Jack Straw defends Iraq war
London - Former foreign minister Jack Straw said on Thursday he deeply regretted the loss of life in Iraq but defended his decision to back the US led invasion in 2003.
Straw, who is now justice secretary, served as foreign minister under former prime minister Tony Blair between 2001-2006.
"I believed at the time, and I still believe, that we made the best judgements we could have done in the circumstances," Straw, wrote in a submission to a public inquiry into the conflict.
"We did so assiduously and on the best evidence we had available at the time," added Straw in a lengthy statement issued before he appeared before the five-person inquiry on Thursday.
Straw described the decision to go to war in the face of mass public protests as one of the most divisive of his political lifetime.
He conceded that the failure to find weapons of mass destruction in Iraq after the overthrow of Saddam Hussein had undermined trust.
"Above all, there has been the grave loss of life - of our military personnel and civilians, others in the coalition, and many thousands of Iraqis. I deeply regret this."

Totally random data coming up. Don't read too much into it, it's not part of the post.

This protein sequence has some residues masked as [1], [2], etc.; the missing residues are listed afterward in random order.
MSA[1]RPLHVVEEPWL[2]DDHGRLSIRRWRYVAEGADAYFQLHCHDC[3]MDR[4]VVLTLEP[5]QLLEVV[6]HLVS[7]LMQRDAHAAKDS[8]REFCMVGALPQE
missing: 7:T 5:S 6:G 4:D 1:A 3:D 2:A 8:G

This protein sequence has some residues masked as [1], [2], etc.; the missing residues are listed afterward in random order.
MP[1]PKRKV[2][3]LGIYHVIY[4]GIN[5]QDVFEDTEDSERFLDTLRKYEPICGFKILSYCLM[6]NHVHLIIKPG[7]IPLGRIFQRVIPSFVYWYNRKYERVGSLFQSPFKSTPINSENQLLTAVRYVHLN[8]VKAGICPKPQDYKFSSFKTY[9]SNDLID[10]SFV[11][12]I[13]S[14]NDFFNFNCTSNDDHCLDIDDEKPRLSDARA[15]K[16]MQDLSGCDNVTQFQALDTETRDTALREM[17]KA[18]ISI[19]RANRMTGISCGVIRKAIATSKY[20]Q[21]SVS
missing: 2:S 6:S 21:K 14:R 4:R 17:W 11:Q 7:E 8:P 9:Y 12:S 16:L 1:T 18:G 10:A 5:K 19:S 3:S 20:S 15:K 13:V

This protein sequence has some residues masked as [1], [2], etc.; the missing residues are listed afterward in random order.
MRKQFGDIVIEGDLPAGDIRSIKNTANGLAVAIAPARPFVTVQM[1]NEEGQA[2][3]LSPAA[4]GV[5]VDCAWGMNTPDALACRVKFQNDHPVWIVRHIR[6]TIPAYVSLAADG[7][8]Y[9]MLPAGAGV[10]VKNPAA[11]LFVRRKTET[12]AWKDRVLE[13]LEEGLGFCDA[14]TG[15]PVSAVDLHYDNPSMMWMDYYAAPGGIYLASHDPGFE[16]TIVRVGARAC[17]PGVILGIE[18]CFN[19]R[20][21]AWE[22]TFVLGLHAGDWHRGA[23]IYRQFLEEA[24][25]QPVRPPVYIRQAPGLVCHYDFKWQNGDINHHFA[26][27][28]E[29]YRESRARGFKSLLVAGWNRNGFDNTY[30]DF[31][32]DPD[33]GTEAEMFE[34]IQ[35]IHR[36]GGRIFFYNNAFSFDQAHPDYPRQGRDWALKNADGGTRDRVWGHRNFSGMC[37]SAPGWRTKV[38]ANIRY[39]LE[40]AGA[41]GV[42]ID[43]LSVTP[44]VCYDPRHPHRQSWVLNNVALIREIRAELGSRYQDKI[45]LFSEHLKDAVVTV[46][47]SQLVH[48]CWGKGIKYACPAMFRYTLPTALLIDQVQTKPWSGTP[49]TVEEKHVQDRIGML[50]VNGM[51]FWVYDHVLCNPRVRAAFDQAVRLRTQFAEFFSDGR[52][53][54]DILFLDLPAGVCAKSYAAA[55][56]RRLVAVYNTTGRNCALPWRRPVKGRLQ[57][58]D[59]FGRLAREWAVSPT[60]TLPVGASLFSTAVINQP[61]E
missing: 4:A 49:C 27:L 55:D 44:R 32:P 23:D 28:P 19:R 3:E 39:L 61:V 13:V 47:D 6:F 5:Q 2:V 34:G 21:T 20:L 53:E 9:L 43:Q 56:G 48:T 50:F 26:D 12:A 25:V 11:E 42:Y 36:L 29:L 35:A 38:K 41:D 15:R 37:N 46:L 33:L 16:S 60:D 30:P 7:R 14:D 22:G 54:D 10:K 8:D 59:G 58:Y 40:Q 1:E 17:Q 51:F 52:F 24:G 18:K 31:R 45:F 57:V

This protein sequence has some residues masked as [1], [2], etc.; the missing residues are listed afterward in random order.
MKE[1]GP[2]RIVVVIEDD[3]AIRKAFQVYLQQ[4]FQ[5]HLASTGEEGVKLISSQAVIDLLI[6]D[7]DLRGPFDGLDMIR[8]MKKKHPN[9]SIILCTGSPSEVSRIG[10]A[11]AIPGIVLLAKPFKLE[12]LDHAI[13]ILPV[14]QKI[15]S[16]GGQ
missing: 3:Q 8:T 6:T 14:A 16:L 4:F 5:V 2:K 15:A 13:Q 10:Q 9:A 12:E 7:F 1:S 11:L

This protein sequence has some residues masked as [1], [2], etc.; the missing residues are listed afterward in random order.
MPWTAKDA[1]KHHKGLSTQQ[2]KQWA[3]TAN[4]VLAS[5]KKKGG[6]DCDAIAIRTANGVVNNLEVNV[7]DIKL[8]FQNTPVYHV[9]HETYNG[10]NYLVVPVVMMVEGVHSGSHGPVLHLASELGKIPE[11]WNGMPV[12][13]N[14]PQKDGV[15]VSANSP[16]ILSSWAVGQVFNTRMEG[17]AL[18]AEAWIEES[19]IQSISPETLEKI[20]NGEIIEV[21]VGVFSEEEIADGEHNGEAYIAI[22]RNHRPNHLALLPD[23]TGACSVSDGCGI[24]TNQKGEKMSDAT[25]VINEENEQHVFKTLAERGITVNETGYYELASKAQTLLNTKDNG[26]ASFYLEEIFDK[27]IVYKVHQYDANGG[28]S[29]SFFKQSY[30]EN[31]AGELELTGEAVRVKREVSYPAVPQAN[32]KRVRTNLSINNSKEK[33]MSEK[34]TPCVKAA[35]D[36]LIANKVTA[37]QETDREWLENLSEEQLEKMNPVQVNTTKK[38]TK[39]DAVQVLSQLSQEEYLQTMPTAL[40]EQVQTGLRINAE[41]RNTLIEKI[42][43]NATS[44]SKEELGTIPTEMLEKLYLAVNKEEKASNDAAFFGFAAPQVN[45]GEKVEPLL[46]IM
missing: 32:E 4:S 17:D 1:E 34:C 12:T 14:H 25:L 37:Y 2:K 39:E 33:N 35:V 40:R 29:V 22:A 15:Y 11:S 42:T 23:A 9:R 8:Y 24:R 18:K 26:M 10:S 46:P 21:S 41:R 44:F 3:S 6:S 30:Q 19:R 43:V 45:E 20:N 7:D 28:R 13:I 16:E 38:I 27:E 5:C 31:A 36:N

Prime Minister Gordon Brown set up the Iraq inquiry, chaired by former civil servant John Chilcot, last year to learn lessons from the conflict following the withdrawal of British troops from Iraq.
Some Labour figures say it risks backfiring by bringing a divisive issue back into the public arena ahead of an election to be held by June and which the Conservatives are expected to win.
Brown was chancellor under Blair and has faced criticisms for decisions on defence spending which critics say have hampered British operations in Iraq and Afghanistan.
He is not expected to appear before the inquiry until after the election.
Many Labour supporters remain angry with Blair for supporting former US president George W Bush and leading the country into a war and occupation in which 179 British soldiers were killed.
Blair will appear before the inquiry on January 29.
Blair's former spokesperson Alastair Campbell, who appeared before the tribunal last week, wrote on Thursday that he feared that the wrong lessons had been learnt from the Iraq war, bemoaning a failure to explain the purpose of the conflict in Afghanistan.